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Fulani herdsmen, hoodlums invade farm settlement in Ibadan

By Ola Ajayi

Ibadan—AS controversy to find grazing reserves for Fulani herdsmen across the country continues, some hoodlums, including herdsmen, on Tuesday night, invaded a farm belonging to a former Secretary to the Oyo State Government, Mr. Ayodele Adigun and forced settlers in the place to flee their residence.

Armed Fulani-herdsmen
Armed Fulani-herdsmen

According to sources, the invaders stormed the farm settlement at Lagun, in Lagelu Local Government area of the state around 9pm with dangerous weapons.

According to eyewitnesses, the intruders were not only Fulani herdsmen as some of them reportedly spoke in pidgin English, Fulani and Yoruba.

Vanguard learned that the suspects numbering about 20 were armed with AK-47 rifles and other dangerous weapons.

Two of the residents, Haruna Usman and Olanipekun Ogunkolade said the hoodlums had two sophisticated guns each while robbing them of their valuables. They said items such as phones, money, shoes and foodstuffs were carted away  by the intruders.

One of the victims, Mr Jimmy Adedokun who sustained gunshot injuries on his hands and legs was admitted at a hospital in Iwo, Osun State.

Narrating the attack, Ogunkolade said “when they arrived at 9pm yesterday night (Tuesday), they ransacked everywhere and shot Jimmy after dispossessing him of his weapons. They took garri from us, and drank it. One of us just prepared a fish soup and eba but the invaders ate everything.”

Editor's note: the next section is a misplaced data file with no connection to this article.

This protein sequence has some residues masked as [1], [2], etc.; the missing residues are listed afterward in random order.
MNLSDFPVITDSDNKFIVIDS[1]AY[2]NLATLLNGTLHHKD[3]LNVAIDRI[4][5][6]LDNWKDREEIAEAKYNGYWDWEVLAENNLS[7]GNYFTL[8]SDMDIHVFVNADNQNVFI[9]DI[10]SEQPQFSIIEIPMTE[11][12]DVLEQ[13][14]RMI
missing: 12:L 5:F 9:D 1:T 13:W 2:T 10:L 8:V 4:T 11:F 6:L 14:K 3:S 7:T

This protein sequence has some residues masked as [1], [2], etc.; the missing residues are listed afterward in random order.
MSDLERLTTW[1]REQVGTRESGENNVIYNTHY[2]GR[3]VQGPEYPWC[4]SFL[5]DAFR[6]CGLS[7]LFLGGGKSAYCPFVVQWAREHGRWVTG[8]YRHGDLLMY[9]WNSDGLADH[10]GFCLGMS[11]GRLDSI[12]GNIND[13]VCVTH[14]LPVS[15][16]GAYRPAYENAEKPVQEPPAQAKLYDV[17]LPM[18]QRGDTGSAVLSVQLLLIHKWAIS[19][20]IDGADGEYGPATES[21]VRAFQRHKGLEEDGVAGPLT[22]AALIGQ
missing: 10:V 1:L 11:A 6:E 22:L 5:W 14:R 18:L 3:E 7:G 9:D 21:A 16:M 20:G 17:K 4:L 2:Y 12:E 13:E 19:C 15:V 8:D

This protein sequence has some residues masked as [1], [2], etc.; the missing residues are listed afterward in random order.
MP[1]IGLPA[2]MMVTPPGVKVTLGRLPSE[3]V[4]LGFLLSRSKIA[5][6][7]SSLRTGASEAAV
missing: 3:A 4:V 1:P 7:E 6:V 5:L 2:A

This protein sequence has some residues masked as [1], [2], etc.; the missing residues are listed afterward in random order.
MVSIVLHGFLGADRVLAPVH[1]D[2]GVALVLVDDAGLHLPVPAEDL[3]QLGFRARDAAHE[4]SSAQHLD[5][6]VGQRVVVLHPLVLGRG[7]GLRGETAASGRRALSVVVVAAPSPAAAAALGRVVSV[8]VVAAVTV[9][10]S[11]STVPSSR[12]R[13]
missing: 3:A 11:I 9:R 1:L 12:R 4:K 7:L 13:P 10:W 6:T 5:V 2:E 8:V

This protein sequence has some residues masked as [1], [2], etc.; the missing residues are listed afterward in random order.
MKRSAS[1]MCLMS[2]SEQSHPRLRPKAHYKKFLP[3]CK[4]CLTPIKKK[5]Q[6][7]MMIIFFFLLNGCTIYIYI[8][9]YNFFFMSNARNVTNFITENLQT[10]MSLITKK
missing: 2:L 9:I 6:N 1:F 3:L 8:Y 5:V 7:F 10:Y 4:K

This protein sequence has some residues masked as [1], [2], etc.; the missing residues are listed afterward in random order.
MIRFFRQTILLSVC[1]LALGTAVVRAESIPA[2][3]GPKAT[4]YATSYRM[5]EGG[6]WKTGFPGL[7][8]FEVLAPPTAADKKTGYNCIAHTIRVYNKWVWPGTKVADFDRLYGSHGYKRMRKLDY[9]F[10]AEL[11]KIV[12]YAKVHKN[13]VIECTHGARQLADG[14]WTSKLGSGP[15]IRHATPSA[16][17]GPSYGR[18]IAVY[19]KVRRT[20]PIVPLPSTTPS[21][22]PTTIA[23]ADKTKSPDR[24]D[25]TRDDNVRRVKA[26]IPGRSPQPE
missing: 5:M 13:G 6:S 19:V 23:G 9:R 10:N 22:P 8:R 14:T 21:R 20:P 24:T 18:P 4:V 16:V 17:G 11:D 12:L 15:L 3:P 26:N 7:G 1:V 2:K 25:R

The farm manager, Mr. Emmanuel said the incident was the first occurrence since they settled on the farm settlement.

When asked who the suspects could be, he said, “we suspected that the invaders are Fulani herdsmen because they wore shoes like herdsmen and they spoke Fulani and pidgin English. Earlier in the day, they had mounted roadblocks at Lagun on Ibadan – Iwo Road. We learnt that they robbed the road users early in the morning and at night. We sighted over 50 Fulani herdsmen moving from one community to another in this place on the grounds that they wanted to buy Indian hemp.”

The owner of the farm, Mr. Adigun said residents of the settlement had run for dear life and had relocated to another place noting that “to me, the invasion of the farm was a ploy to permanently sack the farmers from the community so that they could take over and use the farm as grazing field.”


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